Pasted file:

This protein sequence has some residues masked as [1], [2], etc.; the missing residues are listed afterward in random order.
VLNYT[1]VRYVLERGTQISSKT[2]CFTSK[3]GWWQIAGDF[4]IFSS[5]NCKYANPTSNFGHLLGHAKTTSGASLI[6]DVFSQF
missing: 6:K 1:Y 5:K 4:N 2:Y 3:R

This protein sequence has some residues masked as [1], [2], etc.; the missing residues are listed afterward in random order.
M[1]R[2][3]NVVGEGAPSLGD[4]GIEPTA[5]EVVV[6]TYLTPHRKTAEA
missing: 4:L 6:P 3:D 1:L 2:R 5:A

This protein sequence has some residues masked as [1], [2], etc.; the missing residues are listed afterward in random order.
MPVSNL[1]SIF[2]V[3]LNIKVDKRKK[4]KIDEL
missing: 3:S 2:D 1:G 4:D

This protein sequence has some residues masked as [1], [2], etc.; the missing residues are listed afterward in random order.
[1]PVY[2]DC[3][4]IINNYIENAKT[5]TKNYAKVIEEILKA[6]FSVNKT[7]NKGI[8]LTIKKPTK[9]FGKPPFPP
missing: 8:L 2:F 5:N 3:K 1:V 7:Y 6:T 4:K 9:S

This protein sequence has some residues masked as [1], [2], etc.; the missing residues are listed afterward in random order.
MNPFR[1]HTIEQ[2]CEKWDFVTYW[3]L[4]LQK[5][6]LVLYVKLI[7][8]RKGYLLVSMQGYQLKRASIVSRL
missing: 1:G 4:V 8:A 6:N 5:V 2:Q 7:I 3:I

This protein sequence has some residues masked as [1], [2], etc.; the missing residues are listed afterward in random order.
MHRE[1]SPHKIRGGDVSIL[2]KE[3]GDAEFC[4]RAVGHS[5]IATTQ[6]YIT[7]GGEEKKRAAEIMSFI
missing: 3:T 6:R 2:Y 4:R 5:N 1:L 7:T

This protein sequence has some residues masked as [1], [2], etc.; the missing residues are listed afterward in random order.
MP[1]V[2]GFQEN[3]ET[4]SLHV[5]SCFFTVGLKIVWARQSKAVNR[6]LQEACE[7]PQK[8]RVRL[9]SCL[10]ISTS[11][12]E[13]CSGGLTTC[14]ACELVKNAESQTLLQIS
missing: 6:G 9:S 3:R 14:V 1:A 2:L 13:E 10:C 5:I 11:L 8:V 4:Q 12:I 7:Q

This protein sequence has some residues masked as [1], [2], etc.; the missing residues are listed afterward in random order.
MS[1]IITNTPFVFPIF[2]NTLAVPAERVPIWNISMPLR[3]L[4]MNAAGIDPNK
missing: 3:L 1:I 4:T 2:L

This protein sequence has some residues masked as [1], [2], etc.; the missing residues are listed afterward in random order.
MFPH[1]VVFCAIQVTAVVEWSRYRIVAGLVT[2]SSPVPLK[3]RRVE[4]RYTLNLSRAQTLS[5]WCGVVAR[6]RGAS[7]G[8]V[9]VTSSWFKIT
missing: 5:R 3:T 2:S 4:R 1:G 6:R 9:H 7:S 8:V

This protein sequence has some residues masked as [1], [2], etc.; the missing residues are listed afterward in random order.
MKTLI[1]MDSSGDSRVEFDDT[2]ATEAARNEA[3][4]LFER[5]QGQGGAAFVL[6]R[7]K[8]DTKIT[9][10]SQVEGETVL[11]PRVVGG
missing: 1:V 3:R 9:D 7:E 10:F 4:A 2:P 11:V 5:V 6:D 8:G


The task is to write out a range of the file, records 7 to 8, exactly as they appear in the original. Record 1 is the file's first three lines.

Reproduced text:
This protein sequence has some residues masked as [1], [2], etc.; the missing residues are listed afterward in random order.
MP[1]V[2]GFQEN[3]ET[4]SLHV[5]SCFFTVGLKIVWARQSKAVNR[6]LQEACE[7]PQK[8]RVRL[9]SCL[10]ISTS[11][12]E[13]CSGGLTTC[14]ACELVKNAESQTLLQIS
missing: 6:G 9:S 3:R 14:V 1:A 2:L 13:E 10:C 5:I 11:L 8:V 4:Q 12:I 7:Q

This protein sequence has some residues masked as [1], [2], etc.; the missing residues are listed afterward in random order.
MS[1]IITNTPFVFPIF[2]NTLAVPAERVPIWNISMPLR[3]L[4]MNAAGIDPNK
missing: 3:L 1:I 4:T 2:L